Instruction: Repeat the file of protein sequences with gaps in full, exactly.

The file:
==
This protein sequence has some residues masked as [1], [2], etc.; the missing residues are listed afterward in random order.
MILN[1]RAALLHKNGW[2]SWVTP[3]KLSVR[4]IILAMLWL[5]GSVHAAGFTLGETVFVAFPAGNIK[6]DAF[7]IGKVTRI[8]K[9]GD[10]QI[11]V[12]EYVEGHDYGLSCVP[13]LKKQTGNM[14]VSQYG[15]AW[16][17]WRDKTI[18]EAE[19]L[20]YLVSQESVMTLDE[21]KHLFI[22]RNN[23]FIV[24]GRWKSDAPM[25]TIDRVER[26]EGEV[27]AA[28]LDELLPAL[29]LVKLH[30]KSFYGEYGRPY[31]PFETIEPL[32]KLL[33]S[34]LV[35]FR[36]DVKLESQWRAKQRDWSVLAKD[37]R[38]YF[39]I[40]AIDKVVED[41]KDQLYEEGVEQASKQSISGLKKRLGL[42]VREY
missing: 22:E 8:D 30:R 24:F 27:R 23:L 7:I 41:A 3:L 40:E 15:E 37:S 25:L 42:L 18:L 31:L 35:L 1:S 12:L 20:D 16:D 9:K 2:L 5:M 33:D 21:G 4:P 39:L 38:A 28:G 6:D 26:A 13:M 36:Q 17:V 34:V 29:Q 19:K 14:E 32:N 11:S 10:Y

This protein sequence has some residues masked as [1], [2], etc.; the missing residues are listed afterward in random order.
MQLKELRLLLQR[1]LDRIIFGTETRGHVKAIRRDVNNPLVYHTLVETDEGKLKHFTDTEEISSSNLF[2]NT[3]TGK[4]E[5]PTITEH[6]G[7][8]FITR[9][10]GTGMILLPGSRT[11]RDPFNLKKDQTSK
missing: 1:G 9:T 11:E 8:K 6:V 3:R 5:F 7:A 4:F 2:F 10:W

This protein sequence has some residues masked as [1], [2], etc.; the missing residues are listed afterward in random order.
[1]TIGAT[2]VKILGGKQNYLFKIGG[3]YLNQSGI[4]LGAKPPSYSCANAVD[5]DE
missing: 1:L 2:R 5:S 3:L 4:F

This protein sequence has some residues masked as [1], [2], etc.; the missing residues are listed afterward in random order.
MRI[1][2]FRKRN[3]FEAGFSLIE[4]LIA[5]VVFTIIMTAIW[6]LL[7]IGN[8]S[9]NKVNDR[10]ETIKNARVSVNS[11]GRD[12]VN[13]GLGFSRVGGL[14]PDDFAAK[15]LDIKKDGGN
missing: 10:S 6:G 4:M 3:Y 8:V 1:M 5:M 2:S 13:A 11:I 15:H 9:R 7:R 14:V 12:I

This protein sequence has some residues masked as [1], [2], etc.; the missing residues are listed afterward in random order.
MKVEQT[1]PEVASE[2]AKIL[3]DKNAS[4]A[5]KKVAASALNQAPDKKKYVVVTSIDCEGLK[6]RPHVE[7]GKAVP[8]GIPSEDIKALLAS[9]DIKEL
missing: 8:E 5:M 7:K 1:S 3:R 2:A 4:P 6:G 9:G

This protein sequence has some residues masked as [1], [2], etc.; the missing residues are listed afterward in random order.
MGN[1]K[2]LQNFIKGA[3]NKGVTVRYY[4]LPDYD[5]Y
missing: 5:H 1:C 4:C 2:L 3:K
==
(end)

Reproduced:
This protein sequence has some residues masked as [1], [2], etc.; the missing residues are listed afterward in random order.
MILN[1]RAALLHKNGW[2]SWVTP[3]KLSVR[4]IILAMLWL[5]GSVHAAGFTLGETVFVAFPAGNIK[6]DAF[7]IGKVTRI[8]K[9]GD[10]QI[11]V[12]EYVEGHDYGLSCVP[13]LKKQTGNM[14]VSQYG[15]AW[16][17]WRDKTI[18]EAE[19]L[20]YLVSQESVMTLDE[21]KHLFI[22]RNN[23]FIV[24]GRWKSDAPM[25]TIDRVER[26]EGEV[27]AA[28]LDELLPAL[29]LVKLH[30]KSFYGEYGRPY[31]PFETIEPL[32]KLL[33]S[34]LV[35]FR[36]DVKLESQWRAKQRDWSVLAKD[37]R[38]YF[39]I[40]AIDKVVED[41]KDQLYEEGVEQASKQSISGLKKRLGL[42]VREY
missing: 22:E 8:D 30:R 24:F 27:R 23:L 7:I 41:A 3:L 40:E 15:E 37:S 25:L 42:L 18:L 31:L 35:L 1:S 12:L 20:D 16:D 9:K 2:L 5:M 33:D 21:G 4:P 39:L 38:A 28:G 6:D 26:A 13:M 36:Q 17:V 34:V 29:Q 19:K 14:E 32:N 11:S 10:Y

This protein sequence has some residues masked as [1], [2], etc.; the missing residues are listed afterward in random order.
MQLKELRLLLQR[1]LDRIIFGTETRGHVKAIRRDVNNPLVYHTLVETDEGKLKHFTDTEEISSSNLF[2]NT[3]TGK[4]E[5]PTITEH[6]G[7][8]FITR[9][10]GTGMILLPGSRT[11]RDPFNLKKDQTSK
missing: 1:G 9:T 11:E 8:K 6:V 3:R 5:F 7:A 4:F 2:F 10:W

This protein sequence has some residues masked as [1], [2], etc.; the missing residues are listed afterward in random order.
[1]TIGAT[2]VKILGGKQNYLFKIGG[3]YLNQSGI[4]LGAKPPSYSCANAVD[5]DE
missing: 1:L 2:R 5:S 3:L 4:F

This protein sequence has some residues masked as [1], [2], etc.; the missing residues are listed afterward in random order.
MRI[1][2]FRKRN[3]FEAGFSLIE[4]LIA[5]VVFTIIMTAIW[6]LL[7]IGN[8]S[9]NKVNDR[10]ETIKNARVSVNS[11]GRD[12]VN[13]GLGFSRVGGL[14]PDDFAAK[15]LDIKKDGGN
missing: 10:S 6:G 4:M 3:Y 8:V 1:M 5:M 2:S 13:A 11:I 15:H 9:R 7:R 14:V 12:I

This protein sequence has some residues masked as [1], [2], etc.; the missing residues are listed afterward in random order.
MKVEQT[1]PEVASE[2]AKIL[3]DKNAS[4]A[5]KKVAASALNQAPDKKKYVVVTSIDCEGLK[6]RPHVE[7]GKAVP[8]GIPSEDIKALLAS[9]DIKEL
missing: 8:E 5:M 7:K 1:S 3:R 2:A 4:P 6:G 9:G

This protein sequence has some residues masked as [1], [2], etc.; the missing residues are listed afterward in random order.
MGN[1]K[2]LQNFIKGA[3]NKGVTVRYY[4]LPDYD[5]Y
missing: 5:H 1:C 4:C 2:L 3:K